6 s of calling song; from a recording made by Nancy Collins of a male calling at 24.8°, Lower Rio Grande Valley, Texas; used by permission.
Click on sound bar to hear graphed song.
Sound spectrogram of 2 s of calling at 24.8°C (edited from recording above). Dominant frequency 4.3 kHz.
Song at 25°C:
Continuous trill at ca 43 p/s. This is faster than O. quadripunctatus, slower than O. argentinus, and much slower than O. celerinictus.
Length 15–17 mm. For antennal markings and the general appearance of male, female, and juvenile, see images above. As noted below under Similar Species, the place of calling may be the simplest means of distinguishing this Oecanthus from its close relatives. If the pulse rate of a song and the temperature at which the song was produced are known, the species may be identified by its song.
"Three other species of the Oecanthus nigricornis species group, argentinus, quadripunctatus and celerinictus, also occur in extreme southern Texas. These species, however, are not known to occur high in trees. Unlike O. walkeri, neither O. quadripunctatus nor O. celerinictus have black on the antennae or limbs. Although O. argentinus does have black on the antennae and limbs, it does not have a creamy white ventral abdomen." (N. Collins)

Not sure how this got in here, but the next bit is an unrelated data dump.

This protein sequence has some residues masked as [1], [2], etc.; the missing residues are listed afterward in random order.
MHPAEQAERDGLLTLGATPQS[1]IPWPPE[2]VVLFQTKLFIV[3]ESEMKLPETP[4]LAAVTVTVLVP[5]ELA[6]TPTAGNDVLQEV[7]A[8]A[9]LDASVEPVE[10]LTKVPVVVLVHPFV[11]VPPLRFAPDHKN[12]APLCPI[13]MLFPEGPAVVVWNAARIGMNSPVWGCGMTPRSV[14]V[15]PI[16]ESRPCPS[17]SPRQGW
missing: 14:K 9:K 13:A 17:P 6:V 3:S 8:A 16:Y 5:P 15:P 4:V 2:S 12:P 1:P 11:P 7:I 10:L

"Found on Seep Willow (Baccharis salicipholia), Tepejuage (Leucaena iveruienta) and Sugar Hackberry (Celtis laevigata) trees. Generally heard singing 8 - 20 feet high. The lowest individuals were found 4 feet above ground level on a Seep Willow sapling." (N. Collins)
"Second stage instars through adults encountered in May in extreme southern Texas. Second generation offspring of collected individuals emerged in captivity in late July, and ultimately mated in early October. No subsequent generations were raised." (N. Collins)